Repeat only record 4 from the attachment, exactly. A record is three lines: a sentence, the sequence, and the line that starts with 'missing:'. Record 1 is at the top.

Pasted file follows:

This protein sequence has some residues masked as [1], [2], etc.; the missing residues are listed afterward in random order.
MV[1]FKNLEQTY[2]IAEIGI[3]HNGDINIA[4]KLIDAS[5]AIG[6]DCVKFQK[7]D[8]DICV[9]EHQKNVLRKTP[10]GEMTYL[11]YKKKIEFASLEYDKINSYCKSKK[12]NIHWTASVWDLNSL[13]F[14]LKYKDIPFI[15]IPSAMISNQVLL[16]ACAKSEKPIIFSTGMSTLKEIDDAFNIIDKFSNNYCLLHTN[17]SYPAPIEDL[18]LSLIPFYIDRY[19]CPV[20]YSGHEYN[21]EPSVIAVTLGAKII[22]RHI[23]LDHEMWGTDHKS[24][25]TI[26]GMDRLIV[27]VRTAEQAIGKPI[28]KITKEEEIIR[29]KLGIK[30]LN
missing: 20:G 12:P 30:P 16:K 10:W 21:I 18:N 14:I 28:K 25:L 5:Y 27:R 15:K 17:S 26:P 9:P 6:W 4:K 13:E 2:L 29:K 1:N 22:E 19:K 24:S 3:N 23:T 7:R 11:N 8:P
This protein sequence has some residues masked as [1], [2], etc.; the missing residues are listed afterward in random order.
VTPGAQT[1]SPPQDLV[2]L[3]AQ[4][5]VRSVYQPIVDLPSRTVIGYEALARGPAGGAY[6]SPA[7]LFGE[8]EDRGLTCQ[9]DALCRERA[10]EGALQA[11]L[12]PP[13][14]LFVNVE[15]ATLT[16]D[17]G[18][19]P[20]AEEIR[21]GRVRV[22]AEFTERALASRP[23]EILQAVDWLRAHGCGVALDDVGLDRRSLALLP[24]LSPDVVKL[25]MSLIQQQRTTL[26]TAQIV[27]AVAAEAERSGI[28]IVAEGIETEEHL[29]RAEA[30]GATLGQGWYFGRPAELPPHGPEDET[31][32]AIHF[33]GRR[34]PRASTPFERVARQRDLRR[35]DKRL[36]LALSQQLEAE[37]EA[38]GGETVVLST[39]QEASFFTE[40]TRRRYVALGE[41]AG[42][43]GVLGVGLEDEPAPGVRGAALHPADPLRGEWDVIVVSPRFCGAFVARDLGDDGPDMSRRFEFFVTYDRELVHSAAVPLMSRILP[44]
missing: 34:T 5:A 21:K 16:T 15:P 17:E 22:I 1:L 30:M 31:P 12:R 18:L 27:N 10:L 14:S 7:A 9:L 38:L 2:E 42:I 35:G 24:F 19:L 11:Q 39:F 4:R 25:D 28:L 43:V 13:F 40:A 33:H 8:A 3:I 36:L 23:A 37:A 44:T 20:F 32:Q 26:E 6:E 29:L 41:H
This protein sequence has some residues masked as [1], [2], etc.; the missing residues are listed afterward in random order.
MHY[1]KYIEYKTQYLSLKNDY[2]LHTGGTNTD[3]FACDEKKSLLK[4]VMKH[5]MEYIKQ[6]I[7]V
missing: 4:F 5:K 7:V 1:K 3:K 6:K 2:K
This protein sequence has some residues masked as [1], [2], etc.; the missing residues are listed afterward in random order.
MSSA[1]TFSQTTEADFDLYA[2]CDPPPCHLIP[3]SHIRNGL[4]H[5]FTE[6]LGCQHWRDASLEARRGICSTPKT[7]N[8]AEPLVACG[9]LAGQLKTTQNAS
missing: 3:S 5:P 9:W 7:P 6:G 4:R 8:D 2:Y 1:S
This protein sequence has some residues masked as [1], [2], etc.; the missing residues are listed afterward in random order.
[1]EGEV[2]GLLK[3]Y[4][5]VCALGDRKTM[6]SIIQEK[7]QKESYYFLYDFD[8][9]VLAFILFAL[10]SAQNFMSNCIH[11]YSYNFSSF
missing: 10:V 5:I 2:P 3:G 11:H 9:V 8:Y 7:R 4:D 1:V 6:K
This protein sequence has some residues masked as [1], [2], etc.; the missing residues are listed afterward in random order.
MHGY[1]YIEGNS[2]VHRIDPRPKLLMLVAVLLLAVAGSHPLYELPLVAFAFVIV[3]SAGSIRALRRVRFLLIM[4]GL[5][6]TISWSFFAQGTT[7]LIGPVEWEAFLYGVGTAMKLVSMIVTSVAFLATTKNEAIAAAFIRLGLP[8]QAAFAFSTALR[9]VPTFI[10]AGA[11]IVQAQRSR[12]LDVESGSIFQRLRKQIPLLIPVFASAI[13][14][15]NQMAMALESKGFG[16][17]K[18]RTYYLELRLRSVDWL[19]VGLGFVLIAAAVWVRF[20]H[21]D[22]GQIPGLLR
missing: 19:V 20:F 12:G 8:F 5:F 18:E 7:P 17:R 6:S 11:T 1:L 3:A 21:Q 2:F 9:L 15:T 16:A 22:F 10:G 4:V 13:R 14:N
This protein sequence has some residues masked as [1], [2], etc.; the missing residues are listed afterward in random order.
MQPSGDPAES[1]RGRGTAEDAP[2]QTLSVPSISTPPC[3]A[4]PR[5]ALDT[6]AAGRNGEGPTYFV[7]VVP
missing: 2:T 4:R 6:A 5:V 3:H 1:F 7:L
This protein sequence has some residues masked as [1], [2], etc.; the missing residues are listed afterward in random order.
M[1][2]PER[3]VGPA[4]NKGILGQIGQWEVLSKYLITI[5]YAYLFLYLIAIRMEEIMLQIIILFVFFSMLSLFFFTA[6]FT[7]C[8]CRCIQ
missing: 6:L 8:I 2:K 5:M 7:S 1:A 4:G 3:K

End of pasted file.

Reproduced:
This protein sequence has some residues masked as [1], [2], etc.; the missing residues are listed afterward in random order.
MSSA[1]TFSQTTEADFDLYA[2]CDPPPCHLIP[3]SHIRNGL[4]H[5]FTE[6]LGCQHWRDASLEARRGICSTPKT[7]N[8]AEPLVACG[9]LAGQLKTTQNAS
missing: 3:S 5:P 9:W 7:P 6:G 4:R 8:D 2:Y 1:S